“We’re also trying to integrate the garden into our academic programs, as the garden is a wonderful learning environment, and inclusion in academic programs can help ensure its longevity,” she adds.
Jean Faye, assistant professor of environmental studies, brought his agroforestry class to do soil sampling in the fall. In addition, Jeffrey Shenton, visiting assistant professor of anthropology, will have his new class, Cognition, Culture and Cultivation, working in the garden this spring.
With Ziesmer’s help, the club has started gardens at Danville’s Tolliver Elementary School, Morning Point Alzheimer’s Memory Care and Grace Café, a nonprofit, pay-what-you-can community restaurant. They also have worked with the Boyle County High School agriculture program and have assisted elderly members of the community with their personal gardens.
Not every venture has been a success, but lessons have been learned along the way.
“Cat and I had our garden plots growing in the summer of 2018, but there wasn’t anyone around to really take care of them,” Buis remembers. “So when we visited to weed and harvest some things, we were devastated to see that the weeds had totally smothered a lot of our plants.
“To ensure that this wouldn’t happen again, this past summer we were able to expand the garden internship already in existence through the Bonner Scholars program, a service-oriented scholarship for Centre students. Hannah DiDomenico ’22 (Danville) was our intern, and her supervisor was the Garden Club’s treasurer, Isa Harrison ’21 (Elsmere, Kentucky), who was on campus doing research.
“Isa and Hannah kept the garden immaculate and weed free, giving us a healthy harvest and allowing us to donate a great deal of food,” Buis says.
Club members are also grateful for a hydroponics system donated by Bhavani Gudlavalleti ’19 and her family. They hope to increase efficiencies and in the process have a major learning experience.
This past spring, the club hosted Centre’s after school program, where the children participated in a scavenger hunt to identify plants in the garden, ran a spoon and egg race, and learned about composting. In addition, they have had several sessions of yoga in the garden, as well as the second annual Ultra Violet Verses event, featuring a poetry reading and homemade food. In October, their Fall Fusion Fest featured two live bands, Kentucky Ensemble and CHUD, as well as Lyric Hyde ’23 (Campbellsville, Kentucky) soloing on flute. They served coffee from an area vendor, as well as locally grown, autumn-themed food and pumpkins to carve from a local farm.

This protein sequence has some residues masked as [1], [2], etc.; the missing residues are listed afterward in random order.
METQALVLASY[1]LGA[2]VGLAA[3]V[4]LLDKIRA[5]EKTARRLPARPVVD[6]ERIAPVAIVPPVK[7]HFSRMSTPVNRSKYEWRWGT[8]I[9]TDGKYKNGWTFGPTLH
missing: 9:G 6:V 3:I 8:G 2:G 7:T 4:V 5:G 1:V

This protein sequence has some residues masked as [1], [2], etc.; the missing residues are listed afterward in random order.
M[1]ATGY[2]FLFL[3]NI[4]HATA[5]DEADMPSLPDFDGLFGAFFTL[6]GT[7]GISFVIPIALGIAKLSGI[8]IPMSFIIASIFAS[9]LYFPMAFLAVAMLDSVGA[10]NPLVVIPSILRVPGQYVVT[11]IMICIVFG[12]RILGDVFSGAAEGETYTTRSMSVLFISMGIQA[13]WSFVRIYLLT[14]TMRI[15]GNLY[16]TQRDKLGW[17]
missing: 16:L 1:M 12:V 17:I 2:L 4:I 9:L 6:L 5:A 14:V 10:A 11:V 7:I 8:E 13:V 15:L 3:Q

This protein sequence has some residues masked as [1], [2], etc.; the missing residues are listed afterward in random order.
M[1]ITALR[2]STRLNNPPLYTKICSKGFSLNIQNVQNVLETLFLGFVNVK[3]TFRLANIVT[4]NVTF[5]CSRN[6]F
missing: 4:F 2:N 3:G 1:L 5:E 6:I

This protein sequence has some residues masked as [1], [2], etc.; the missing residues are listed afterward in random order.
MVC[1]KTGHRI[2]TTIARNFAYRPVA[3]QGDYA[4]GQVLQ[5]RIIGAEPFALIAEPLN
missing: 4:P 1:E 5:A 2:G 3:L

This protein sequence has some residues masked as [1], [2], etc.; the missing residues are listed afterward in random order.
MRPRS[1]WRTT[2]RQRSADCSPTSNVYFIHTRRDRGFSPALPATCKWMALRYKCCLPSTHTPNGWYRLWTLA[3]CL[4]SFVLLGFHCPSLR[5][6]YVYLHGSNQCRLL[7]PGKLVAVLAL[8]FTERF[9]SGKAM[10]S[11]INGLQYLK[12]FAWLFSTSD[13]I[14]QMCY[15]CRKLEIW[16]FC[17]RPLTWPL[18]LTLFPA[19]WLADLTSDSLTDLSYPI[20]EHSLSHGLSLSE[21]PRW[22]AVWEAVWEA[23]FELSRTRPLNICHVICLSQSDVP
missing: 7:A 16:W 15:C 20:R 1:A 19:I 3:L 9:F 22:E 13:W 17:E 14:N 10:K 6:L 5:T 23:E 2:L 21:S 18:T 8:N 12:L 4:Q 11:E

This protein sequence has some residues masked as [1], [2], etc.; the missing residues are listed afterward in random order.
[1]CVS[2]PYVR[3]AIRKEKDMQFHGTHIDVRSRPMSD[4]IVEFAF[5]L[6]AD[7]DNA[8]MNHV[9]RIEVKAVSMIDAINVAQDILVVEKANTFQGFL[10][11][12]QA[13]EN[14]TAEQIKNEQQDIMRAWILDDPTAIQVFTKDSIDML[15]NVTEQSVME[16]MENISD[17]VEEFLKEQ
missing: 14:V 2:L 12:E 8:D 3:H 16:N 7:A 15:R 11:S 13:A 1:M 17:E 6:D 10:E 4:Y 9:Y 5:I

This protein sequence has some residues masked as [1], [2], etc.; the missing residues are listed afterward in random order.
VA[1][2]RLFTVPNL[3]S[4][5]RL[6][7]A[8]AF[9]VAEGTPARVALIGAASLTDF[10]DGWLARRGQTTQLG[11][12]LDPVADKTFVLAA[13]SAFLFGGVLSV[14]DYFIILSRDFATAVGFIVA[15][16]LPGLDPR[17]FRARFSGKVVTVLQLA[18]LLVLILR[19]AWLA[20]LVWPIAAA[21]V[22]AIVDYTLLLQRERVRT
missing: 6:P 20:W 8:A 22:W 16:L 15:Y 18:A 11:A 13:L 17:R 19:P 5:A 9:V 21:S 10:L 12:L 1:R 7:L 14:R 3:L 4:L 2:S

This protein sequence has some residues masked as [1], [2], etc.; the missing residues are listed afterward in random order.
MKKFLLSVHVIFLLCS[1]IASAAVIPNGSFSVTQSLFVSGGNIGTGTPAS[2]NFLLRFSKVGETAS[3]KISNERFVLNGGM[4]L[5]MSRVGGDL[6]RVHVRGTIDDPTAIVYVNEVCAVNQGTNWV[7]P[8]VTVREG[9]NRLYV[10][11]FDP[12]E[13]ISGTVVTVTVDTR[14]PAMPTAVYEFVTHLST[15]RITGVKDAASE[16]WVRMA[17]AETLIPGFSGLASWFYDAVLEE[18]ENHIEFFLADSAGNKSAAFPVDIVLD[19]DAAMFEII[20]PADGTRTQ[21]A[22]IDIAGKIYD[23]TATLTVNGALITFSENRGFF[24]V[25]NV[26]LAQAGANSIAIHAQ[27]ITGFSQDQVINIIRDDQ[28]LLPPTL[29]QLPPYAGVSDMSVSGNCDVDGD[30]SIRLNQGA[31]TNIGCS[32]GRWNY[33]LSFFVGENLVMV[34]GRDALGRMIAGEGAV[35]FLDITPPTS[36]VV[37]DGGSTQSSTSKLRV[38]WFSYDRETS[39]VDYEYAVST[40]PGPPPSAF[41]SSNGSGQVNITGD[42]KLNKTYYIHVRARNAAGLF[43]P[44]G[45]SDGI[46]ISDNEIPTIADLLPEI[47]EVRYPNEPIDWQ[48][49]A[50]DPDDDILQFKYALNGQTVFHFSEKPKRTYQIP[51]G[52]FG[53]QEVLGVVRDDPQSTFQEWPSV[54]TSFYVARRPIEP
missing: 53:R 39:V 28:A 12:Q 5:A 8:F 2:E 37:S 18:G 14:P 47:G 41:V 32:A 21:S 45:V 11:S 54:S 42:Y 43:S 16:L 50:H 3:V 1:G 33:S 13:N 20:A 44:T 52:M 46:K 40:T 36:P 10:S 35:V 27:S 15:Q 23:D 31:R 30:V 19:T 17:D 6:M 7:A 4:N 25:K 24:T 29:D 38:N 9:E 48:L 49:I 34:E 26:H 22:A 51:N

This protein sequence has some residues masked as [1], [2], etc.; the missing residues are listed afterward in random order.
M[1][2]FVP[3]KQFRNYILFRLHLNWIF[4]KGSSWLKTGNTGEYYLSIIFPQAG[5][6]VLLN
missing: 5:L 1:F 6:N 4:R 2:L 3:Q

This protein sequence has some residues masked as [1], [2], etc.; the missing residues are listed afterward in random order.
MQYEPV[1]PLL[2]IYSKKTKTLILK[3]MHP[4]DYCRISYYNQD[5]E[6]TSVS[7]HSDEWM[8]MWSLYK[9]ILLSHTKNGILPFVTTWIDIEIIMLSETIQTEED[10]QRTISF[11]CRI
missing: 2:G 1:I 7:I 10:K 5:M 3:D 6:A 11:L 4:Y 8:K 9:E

The club has already seen its share of success, even though the 2019 academic year marks its first fully funded year.
“We plan to use some of our funding for more seating in the garden to transform it into more of a social gathering place where people can go to get away from everything, and be surrounded by a little patch of cultivated nature,” Buis says. “The garden is a very peaceful section of campus, and our events are fun and community enriching.
“We have many communal spaces in the garden where anyone can contribute, but we also divide individual plots for people to plant whatever they want,” Buis continues. “Since we’ve been a club, these have all been used by student club members, but we would like to engage more faculty, staff and community members in the garden in the future.”
Above: The Centre College Garden Club and friends gather in the community garden for Fall Fusion Fest.
by Cindy Long